·        Skin Disorders (Eczema, Psoriasis, Acne)
    ·        Hypertension (High Blood Pressure), High Cholesterol
    ·        Heart Problems
    ·        Diabetes, Insulin Resistance
    ·        Immune Disorders
    ·        Colds, Flu, Sinusitis, Tonsillitis
    ·        Ear and Throat Infections
    ·        Menopausal Problems
    ·        PMS, Menstrual Disorders
    ·        Insomnia
    ·        Detoxification
    ·        Weight Management
    ·        Chronic Fatigue Syndrome

    Peter Klassen, ND is currently accepting new patients at the New Hamburg Wellness Centre.  Call 519-662-4441 to book an appointment, or
    visit for more information.

    Sunday, June 10, 2012

    The Path to Optimal Nutrition: Nourishing Your Body

    What we choose to nourish our bodies with is fundamental to the foundation of our health. The following tips will help get you on a path towards optimal nutrition.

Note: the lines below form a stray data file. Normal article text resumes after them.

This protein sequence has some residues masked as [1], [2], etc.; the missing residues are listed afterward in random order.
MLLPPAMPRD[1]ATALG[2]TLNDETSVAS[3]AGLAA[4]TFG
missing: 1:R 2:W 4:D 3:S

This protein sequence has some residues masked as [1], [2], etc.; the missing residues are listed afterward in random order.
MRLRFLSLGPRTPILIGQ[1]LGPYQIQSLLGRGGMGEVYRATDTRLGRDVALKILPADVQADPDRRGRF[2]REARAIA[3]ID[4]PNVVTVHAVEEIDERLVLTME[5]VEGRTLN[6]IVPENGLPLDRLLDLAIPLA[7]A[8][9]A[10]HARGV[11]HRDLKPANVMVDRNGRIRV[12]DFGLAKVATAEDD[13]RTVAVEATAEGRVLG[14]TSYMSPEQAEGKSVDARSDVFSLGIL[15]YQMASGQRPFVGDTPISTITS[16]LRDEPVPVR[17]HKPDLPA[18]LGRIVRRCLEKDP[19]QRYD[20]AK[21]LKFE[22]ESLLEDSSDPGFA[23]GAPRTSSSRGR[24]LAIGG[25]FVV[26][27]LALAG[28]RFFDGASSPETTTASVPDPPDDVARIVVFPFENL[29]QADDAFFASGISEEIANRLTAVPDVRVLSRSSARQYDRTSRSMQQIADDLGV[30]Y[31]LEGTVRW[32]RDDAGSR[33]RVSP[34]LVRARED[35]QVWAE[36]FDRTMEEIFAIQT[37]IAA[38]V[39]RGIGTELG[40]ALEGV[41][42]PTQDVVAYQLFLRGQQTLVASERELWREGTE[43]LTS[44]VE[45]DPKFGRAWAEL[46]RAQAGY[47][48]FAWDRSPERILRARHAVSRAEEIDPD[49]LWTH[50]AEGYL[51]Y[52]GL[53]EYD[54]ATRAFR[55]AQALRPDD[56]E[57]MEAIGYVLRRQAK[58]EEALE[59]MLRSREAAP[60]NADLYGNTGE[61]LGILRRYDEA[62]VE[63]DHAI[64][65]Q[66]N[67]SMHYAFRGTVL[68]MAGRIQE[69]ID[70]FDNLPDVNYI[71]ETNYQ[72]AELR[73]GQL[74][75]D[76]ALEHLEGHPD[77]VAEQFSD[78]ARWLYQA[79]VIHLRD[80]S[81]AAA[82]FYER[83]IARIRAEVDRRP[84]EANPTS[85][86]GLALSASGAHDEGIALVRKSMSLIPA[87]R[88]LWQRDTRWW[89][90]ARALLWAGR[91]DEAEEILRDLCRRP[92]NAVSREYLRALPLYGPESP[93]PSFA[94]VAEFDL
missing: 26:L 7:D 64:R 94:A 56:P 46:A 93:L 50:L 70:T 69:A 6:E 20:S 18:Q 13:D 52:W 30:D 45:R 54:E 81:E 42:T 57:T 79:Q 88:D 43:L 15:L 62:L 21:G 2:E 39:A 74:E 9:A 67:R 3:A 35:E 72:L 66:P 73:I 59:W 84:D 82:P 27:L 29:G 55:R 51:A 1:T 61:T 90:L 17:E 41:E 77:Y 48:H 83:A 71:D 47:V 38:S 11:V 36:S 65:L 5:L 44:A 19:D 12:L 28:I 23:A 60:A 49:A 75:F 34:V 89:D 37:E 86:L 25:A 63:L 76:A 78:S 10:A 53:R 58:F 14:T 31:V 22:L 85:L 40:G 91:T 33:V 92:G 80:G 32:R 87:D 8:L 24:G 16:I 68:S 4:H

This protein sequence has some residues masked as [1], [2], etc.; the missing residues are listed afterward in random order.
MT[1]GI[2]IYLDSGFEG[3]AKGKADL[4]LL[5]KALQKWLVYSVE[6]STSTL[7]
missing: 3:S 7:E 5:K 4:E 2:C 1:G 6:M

• Fruit: Full of essential vitamins and minerals, fruit is an integral part of a well rounded diet. Aim for having 2 to 4 servings of fruit per day and incorporating different kinds rather than sticking to the same ones.
    • Vegetables: A great source both of vital nutrients and fibre and are lower in sugar than fruit, vegetables should be a mainstay of both lunch and supper. A rule of thumb to ensuring you are getting approximately 6 servings a day is to make half your plate at lunch and supper vegetables.
    • “Whole foods”: Foods should be as close to their natural state as possible, thereby minimizing additives and preservatives.
    • To get the most nutrition from your food and ensure healthy soil, local, seasonal and organic food is always the best choice.
    • Avoid drinking liquids with meals. There are enzymes hard at work in your saliva, stomach and pancreas and drinking liquids with meals dilutes the concentration of the enzymes and reduces their effectiveness. This can contribute to bloating and gas associated with meal times.
    • Eat protein with every meal. Protein helps maintain your body’s lean muscle mass, regulates your blood sugar, and helps prevent burn out/ fatigue during times of stress.